Few sights are as beautiful as a home perched on a craggy cliff, overlooking the ocean—except when that cliff starts to crumble. That’s what frightening video footage has shown is happening to the coastline in Pacifica, CA, just south of San Francisco.
Ten days of El Niño rains battering this bluff have caused portions to collapse into the sea. And since some people’s apartments are situated so close to the brink, many lost their backyards and porches, and now must be wondering if their homes are next.
The city of Pacifica has declared a local state of emergency. So far, it has condemned 20 homes as uninhabitable, ordering its inhabitants to vacate the premises. More may follow, because El Niño is far from over.
As sudden and dramatic as this may seem, the U.S. Geological Survey—which studies the impact of storms and erosion on shorelines—has found that the cliffs in Pacifica have been retreating at an average rate of about 2 feet per year since 1950. But it’s hardly the only area at risk; coastal erosion affects many areas.
So if you’re pining for a cliff side retreat of your own, is there anything you can do to keep it from slipping out from under you?
“There are basically two types of beach fronts: those in which the ocean is depositing sand and creating more beach, and those in which the ocean currents and waves are steadily eroding them away,” he explains. Buying a home on the former is way better than the latter.
“You just do not build on an eroding beachfront and expect to not end up in the ocean sooner or later. When you are building on dirt cliffs, it makes no difference if they are 8 feet tall or 80—they will eventually erode and collapse. In fact, building on stone cliffs is not always a sure answer. Give the ocean enough time, and castles, forts, and anything can fall.”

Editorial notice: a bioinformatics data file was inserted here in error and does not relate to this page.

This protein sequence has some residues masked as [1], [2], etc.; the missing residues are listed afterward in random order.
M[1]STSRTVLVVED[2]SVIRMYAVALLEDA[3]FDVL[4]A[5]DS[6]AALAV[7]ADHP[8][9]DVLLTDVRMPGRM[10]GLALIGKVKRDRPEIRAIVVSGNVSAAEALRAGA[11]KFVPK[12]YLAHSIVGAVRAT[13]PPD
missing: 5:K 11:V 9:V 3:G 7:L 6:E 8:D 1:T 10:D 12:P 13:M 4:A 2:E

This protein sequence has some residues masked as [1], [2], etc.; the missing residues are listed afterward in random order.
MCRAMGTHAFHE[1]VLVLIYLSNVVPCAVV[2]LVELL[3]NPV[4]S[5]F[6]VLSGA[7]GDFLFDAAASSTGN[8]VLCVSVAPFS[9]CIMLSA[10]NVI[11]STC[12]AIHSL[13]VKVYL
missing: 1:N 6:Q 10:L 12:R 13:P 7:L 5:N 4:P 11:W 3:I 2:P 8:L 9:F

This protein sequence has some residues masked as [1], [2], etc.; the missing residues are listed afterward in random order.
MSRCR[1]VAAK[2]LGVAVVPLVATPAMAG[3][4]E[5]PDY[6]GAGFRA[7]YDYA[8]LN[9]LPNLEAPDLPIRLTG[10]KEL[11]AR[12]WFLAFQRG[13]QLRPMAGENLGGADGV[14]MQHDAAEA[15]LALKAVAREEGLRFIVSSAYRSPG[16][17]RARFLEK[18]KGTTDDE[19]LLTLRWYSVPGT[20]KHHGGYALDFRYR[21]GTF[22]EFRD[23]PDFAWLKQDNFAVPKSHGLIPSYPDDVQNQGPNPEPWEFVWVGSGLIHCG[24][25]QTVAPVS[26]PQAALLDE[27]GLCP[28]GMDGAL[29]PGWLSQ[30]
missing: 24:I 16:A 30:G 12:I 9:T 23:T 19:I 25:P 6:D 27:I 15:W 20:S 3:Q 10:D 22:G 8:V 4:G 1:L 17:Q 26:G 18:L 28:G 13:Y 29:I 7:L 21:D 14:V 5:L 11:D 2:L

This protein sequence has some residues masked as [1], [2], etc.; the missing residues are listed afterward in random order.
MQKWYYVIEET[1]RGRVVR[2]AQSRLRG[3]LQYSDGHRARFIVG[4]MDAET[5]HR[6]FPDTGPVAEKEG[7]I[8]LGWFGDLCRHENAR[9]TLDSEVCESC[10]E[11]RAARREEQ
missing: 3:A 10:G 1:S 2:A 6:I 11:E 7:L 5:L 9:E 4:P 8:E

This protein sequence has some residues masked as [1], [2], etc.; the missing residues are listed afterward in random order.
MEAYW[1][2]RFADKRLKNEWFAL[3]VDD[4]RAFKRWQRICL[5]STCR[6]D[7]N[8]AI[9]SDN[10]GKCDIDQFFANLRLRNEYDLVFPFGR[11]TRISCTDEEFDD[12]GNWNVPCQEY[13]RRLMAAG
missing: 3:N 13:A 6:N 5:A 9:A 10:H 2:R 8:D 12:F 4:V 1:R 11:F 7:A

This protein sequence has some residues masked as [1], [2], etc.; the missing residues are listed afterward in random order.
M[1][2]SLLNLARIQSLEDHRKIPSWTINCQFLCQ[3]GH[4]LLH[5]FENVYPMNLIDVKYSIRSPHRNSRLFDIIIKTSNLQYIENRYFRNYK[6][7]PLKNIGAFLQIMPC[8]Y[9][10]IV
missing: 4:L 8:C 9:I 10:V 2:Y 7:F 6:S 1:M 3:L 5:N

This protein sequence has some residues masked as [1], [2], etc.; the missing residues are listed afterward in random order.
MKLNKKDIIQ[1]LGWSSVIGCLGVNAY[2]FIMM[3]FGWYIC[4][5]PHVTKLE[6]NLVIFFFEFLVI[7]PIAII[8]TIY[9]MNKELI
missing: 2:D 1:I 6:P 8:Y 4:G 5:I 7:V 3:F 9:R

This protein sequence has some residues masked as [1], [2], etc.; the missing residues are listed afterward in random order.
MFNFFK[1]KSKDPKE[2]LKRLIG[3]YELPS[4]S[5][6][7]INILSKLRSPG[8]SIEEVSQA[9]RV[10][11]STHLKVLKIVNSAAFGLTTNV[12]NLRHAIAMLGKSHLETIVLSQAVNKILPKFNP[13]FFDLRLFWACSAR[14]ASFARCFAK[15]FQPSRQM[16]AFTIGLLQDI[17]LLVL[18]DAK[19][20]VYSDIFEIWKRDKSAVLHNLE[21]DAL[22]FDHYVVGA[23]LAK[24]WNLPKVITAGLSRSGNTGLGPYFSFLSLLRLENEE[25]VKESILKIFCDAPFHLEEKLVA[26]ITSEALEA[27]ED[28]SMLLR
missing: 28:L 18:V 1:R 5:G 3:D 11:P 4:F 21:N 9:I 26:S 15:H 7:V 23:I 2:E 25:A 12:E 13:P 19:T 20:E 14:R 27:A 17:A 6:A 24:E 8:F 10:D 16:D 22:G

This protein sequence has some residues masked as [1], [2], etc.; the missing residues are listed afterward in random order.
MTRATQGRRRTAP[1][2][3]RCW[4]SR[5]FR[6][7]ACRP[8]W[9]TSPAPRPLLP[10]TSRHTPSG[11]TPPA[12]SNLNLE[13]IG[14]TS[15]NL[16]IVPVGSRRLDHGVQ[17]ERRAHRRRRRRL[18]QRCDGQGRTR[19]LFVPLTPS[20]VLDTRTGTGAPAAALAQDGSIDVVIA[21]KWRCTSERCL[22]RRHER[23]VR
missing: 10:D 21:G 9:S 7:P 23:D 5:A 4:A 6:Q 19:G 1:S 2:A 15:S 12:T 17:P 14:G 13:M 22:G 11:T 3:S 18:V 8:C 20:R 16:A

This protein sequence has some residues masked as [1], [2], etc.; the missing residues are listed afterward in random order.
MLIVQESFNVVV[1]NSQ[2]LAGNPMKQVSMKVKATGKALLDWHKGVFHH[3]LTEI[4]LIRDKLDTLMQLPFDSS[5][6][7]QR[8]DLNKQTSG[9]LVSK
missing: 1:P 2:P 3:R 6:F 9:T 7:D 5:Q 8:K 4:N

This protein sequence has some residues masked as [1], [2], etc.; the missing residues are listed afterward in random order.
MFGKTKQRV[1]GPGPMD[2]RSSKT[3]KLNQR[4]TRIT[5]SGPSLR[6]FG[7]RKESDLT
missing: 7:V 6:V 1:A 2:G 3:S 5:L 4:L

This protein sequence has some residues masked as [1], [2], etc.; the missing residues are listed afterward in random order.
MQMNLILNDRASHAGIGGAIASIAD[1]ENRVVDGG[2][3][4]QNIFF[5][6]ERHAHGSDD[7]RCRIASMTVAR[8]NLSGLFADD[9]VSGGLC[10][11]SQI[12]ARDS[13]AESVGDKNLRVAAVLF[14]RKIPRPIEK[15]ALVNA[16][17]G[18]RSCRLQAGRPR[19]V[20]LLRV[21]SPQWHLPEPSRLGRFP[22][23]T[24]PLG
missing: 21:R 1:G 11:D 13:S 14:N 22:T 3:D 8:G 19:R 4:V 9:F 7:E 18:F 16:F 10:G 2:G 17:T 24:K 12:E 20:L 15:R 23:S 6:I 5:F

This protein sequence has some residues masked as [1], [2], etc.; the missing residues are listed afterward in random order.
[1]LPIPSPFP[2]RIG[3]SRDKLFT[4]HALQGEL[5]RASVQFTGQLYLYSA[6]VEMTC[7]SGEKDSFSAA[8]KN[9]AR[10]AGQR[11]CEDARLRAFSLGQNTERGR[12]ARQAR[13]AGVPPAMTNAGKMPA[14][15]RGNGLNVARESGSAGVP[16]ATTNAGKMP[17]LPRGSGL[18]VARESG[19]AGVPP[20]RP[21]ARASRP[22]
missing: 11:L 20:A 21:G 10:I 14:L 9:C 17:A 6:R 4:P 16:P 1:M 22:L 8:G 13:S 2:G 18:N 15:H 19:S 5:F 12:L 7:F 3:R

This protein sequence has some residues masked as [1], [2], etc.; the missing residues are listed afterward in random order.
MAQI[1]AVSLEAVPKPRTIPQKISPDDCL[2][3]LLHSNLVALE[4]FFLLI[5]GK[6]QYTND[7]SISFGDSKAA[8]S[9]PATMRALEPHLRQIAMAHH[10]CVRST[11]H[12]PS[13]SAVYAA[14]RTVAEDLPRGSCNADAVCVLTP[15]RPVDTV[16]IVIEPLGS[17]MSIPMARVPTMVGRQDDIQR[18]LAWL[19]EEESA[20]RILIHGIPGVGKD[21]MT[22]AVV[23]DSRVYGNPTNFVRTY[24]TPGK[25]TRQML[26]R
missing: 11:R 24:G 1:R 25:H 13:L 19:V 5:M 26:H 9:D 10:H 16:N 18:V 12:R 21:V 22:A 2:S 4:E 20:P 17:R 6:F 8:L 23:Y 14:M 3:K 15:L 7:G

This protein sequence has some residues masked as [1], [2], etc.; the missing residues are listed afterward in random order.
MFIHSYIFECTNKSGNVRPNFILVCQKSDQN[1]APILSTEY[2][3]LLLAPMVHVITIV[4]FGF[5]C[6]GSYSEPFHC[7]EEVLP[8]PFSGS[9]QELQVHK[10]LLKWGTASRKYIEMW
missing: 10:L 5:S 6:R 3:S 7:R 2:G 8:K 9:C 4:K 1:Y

The USGS features a map identifying areas most vulnerable to coastal hazards such as erosion. And if you do find yourself swooning over a home near the ocean, you’ll want to bring in some additional experts to assess if it’s a solid purchase, so to speak.
“Buyers considering these types of homes really need to bring in structural and environmental engineers as part of their due diligence.” “Depending on the makeup of the land, it may be that some terrains simply can’t safely support a structure on them for the very reasons these homes are collapsing. But other areas could be fine.”
So until you’ve done your research, don’t let the crumbling cliffs in Pacifica scare you away from a home with an ocean view. In the words of one Pacifica renter, there is a slightly brighter side to the situation: